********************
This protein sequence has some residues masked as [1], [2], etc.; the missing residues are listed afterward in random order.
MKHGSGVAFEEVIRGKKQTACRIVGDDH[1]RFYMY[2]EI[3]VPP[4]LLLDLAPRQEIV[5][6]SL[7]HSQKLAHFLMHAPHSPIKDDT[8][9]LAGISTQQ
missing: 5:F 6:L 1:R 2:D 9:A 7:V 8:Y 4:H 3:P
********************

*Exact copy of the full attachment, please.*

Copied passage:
This protein sequence has some residues masked as [1], [2], etc.; the missing residues are listed afterward in random order.
MKHGSGVAFEEVIRGKKQTACRIVGDDH[1]RFYMY[2]EI[3]VPP[4]LLLDLAPRQEIV[5][6]SL[7]HSQKLAHFLMHAPHSPIKDDT[8][9]LAGISTQQ
missing: 5:F 6:L 1:R 2:D 9:A 7:V 8:Y 4:H 3:P